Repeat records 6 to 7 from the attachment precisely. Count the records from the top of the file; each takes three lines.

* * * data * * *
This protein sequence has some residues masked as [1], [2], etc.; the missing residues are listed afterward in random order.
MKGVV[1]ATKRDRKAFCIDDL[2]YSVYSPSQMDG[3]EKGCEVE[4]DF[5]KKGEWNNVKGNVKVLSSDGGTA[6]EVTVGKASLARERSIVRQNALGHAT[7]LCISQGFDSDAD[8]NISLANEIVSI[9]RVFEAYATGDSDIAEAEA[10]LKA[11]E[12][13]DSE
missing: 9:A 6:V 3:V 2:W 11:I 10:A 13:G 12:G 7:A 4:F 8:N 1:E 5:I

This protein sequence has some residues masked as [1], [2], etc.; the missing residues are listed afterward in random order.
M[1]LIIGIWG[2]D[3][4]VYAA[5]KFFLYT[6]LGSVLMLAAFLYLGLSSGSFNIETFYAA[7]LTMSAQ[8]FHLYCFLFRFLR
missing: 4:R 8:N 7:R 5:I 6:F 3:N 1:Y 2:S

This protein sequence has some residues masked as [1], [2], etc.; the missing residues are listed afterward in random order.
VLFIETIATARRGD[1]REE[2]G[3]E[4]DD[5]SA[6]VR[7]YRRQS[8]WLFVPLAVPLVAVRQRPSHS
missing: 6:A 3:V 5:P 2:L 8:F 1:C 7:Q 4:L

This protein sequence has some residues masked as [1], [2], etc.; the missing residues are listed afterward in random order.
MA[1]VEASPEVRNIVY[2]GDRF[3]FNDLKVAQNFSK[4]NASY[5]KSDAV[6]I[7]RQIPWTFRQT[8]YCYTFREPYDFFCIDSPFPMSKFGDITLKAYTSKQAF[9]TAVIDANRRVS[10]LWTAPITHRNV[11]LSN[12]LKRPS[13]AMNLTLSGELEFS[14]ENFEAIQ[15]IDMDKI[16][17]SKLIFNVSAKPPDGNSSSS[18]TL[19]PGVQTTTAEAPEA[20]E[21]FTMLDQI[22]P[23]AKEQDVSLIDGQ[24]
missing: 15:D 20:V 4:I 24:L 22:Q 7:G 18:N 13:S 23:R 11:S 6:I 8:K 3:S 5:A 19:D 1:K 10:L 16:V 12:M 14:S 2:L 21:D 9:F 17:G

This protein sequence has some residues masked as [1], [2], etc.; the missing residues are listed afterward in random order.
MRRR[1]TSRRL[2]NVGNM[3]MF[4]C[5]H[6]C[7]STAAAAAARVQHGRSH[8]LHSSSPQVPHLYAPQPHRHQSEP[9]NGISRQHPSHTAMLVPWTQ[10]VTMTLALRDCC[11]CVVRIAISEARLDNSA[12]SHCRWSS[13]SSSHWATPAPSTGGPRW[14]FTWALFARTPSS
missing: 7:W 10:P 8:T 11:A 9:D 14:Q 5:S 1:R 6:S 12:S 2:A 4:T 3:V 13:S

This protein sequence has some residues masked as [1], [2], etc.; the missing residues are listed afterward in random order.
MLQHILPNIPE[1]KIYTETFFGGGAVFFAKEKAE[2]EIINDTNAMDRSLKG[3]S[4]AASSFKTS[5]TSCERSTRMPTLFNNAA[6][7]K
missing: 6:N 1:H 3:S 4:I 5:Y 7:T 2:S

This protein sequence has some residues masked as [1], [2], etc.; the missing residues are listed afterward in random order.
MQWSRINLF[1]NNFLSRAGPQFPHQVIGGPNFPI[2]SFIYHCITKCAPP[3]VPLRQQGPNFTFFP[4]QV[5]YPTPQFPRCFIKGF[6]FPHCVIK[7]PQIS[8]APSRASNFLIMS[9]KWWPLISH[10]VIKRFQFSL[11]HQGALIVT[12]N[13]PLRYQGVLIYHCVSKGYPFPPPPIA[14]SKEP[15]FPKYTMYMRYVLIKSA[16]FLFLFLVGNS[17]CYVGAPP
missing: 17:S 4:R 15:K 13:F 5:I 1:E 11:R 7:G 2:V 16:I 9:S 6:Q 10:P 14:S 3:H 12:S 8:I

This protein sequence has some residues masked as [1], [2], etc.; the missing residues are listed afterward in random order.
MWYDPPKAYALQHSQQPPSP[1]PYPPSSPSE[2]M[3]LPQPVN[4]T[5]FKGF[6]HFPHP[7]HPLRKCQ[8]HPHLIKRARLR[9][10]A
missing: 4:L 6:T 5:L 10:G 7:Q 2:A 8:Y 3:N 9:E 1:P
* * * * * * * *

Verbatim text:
This protein sequence has some residues masked as [1], [2], etc.; the missing residues are listed afterward in random order.
MLQHILPNIPE[1]KIYTETFFGGGAVFFAKEKAE[2]EIINDTNAMDRSLKG[3]S[4]AASSFKTS[5]TSCERSTRMPTLFNNAA[6][7]K
missing: 6:N 1:H 3:S 4:I 5:Y 7:T 2:S

This protein sequence has some residues masked as [1], [2], etc.; the missing residues are listed afterward in random order.
MQWSRINLF[1]NNFLSRAGPQFPHQVIGGPNFPI[2]SFIYHCITKCAPP[3]VPLRQQGPNFTFFP[4]QV[5]YPTPQFPRCFIKGF[6]FPHCVIK[7]PQIS[8]APSRASNFLIMS[9]KWWPLISH[10]VIKRFQFSL[11]HQGALIVT[12]N[13]PLRYQGVLIYHCVSKGYPFPPPPIA[14]SKEP[15]FPKYTMYMRYVLIKSA[16]FLFLFLVGNS[17]CYVGAPP
missing: 17:S 4:R 15:K 13:F 5:I 1:E 11:R 7:G 2:V 16:I 9:S 6:Q 10:P 14:S 3:H 12:S 8:I